Reprinted with permission from Home Cooking with Jean-Georges: My Favorite Simple Recipes by Jean-Georges Vongerichten with Genevieve Ko. Copyright © 2011 by Jean-Georges Vongerichten photographs copyright © 2011 by John Kernick. Published by Clarkson Potter/Publishers, an imprint of the Crown Publishing Group. All Rights Reserved.

    Jean-Georges Vongerichten is one of the most influential chefs in the world, having single-handedly redefined haute French cuisine, lightening and refining it by adding select Asian accents. He is the chef-owner of dozens of restaurants in fourteen cities around the world. His flagship restaurant, Jean Georges, at New York's Columbus Circle, is one of six restaurants in the United States to have been awarded three coveted Michelin stars it received four stars from the New York Times. The winner of multiple James Beard Foundation awards, he lives in New York City and Waccabuc, New York, with his family.

    Genevieve Ko is a cookbook author and the senior food editor at Good Housekeeping magazine. She has written for Martha Stewart Living, Gourmet, and Fine Cooking and lives in New York City with her family.


    Paté Brisée Sucrée Recipe

    This Paté brisée sucrée recipe will create the most delicious French pastries for you as it is a much richer short crust pastry than the paté brisée so making it the lightest of pastries for your sweet tarts such as raspberry tarts.

    Paté Brisée Sucrée Recipe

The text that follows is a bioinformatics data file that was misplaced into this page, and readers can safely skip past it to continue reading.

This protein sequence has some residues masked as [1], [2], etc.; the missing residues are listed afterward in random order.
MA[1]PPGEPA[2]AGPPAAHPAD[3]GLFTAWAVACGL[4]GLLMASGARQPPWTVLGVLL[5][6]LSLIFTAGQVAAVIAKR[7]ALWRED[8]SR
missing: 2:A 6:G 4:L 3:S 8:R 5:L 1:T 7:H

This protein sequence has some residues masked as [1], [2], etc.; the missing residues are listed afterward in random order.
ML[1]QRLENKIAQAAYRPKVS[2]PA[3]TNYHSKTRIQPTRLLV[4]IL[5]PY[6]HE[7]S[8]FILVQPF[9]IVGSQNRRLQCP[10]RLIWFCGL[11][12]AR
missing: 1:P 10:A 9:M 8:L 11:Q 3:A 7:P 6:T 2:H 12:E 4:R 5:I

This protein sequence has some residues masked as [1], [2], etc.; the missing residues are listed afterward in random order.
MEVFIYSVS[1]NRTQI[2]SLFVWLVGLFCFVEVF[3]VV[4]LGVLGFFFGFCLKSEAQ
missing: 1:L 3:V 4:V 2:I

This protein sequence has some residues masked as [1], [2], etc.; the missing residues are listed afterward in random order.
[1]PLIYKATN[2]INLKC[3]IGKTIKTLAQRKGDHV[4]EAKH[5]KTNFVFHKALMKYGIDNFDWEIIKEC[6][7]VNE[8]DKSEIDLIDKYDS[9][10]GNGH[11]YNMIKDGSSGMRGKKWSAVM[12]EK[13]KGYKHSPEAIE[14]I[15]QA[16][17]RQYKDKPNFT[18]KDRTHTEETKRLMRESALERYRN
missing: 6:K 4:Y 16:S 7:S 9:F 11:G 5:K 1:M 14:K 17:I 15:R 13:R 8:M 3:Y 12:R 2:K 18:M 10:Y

Makes Special Raspberry Tarts

    It is mouthwatering with a delicious taste and texture so this is one recipe you will want in your recipe collection.

    This pastry is very much like the paté brisée but has sugar and egg yolks added which is why it is a richer pastry and is delicious for fruit tarts.

    Before you venture to make your paté brisée sucrée recipe you need to know that the sugar makes the dough more crumbly and difficult to handle and for this reason people seem to shy away from making it.

    But stick with it and you will have the most gorgeous of light pastries for your favourite tarts.

    It is often called paté sablée or sandy pastry. -)

    Place the flour, confectioner's sugar, and salt into a large baking bowl.

    Add the butter and using your finger tips, rub the butter and flour together until it resembles breadcrumbs. Do this very quickly to prevent the butter from softening.

    Add the water and egg mixture until the mixture sticks together.

    If the mixture is a little dry add a few drops of water.